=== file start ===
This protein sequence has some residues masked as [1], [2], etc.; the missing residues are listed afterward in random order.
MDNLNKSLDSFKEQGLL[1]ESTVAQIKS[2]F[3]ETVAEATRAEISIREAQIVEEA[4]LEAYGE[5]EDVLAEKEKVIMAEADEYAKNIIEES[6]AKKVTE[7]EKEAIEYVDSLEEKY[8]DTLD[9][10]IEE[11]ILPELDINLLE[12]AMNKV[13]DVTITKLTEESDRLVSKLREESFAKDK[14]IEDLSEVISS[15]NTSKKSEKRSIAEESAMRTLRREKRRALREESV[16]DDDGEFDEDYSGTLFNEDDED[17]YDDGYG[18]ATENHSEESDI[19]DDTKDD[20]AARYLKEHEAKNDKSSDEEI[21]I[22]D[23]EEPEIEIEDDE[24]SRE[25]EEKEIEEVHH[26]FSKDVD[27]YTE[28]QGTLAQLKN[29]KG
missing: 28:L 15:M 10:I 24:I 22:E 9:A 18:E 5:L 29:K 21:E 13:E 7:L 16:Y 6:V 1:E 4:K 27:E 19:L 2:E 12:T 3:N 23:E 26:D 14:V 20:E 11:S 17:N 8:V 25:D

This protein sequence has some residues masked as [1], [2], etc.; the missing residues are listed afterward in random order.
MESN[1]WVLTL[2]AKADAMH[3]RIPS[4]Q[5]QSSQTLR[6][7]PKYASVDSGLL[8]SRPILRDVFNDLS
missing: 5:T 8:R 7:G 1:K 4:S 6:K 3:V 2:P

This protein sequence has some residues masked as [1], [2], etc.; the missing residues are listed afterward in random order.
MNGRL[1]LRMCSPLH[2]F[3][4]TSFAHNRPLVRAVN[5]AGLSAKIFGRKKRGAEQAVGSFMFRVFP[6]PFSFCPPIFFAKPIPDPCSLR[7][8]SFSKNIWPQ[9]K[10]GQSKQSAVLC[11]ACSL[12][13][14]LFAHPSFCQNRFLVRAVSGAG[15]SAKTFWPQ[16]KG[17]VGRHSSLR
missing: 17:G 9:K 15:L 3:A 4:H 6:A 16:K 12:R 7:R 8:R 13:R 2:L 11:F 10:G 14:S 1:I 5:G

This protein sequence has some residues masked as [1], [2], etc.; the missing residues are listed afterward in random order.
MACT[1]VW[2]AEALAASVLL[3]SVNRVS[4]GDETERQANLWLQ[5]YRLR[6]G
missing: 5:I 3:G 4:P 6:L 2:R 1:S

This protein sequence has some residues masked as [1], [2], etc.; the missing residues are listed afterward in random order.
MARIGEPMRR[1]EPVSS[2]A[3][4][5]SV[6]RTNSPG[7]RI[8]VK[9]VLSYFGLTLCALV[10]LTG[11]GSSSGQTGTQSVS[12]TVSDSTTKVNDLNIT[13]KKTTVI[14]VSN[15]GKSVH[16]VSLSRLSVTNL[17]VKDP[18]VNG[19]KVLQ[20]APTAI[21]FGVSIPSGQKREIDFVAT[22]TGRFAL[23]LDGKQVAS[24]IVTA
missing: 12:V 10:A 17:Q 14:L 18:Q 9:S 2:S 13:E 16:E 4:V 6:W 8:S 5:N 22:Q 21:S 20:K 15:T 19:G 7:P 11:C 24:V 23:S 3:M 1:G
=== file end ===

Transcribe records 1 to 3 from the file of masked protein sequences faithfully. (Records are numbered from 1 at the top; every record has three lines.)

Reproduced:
This protein sequence has some residues masked as [1], [2], etc.; the missing residues are listed afterward in random order.
MDNLNKSLDSFKEQGLL[1]ESTVAQIKS[2]F[3]ETVAEATRAEISIREAQIVEEA[4]LEAYGE[5]EDVLAEKEKVIMAEADEYAKNIIEES[6]AKKVTE[7]EKEAIEYVDSLEEKY[8]DTLD[9][10]IEE[11]ILPELDINLLE[12]AMNKV[13]DVTITKLTEESDRLVSKLREESFAKDK[14]IEDLSEVISS[15]NTSKKSEKRSIAEESAMRTLRREKRRALREESV[16]DDDGEFDEDYSGTLFNEDDED[17]YDDGYG[18]ATENHSEESDI[19]DDTKDD[20]AARYLKEHEAKNDKSSDEEI[21]I[22]D[23]EEPEIEIEDDE[24]SRE[25]EEKEIEEVHH[26]FSKDVD[27]YTE[28]QGTLAQLKN[29]KG
missing: 28:L 15:M 10:I 24:I 22:E 9:A 18:E 5:L 29:K 21:E 13:E 7:L 16:Y 6:V 1:E 4:K 27:E 19:L 2:E 12:T 3:N 23:E 26:D 14:V 20:E 11:S 17:N 8:V 25:D

This protein sequence has some residues masked as [1], [2], etc.; the missing residues are listed afterward in random order.
MESN[1]WVLTL[2]AKADAMH[3]RIPS[4]Q[5]QSSQTLR[6][7]PKYASVDSGLL[8]SRPILRDVFNDLS
missing: 5:T 8:R 7:G 1:K 4:S 6:K 3:V 2:P

This protein sequence has some residues masked as [1], [2], etc.; the missing residues are listed afterward in random order.
MNGRL[1]LRMCSPLH[2]F[3][4]TSFAHNRPLVRAVN[5]AGLSAKIFGRKKRGAEQAVGSFMFRVFP[6]PFSFCPPIFFAKPIPDPCSLR[7][8]SFSKNIWPQ[9]K[10]GQSKQSAVLC[11]ACSL[12][13][14]LFAHPSFCQNRFLVRAVSGAG[15]SAKTFWPQ[16]KG[17]VGRHSSLR
missing: 17:G 9:K 15:L 3:A 4:H 6:A 16:K 12:R 7:R 8:R 13:R 2:L 11:F 10:G 14:S 1:I 5:G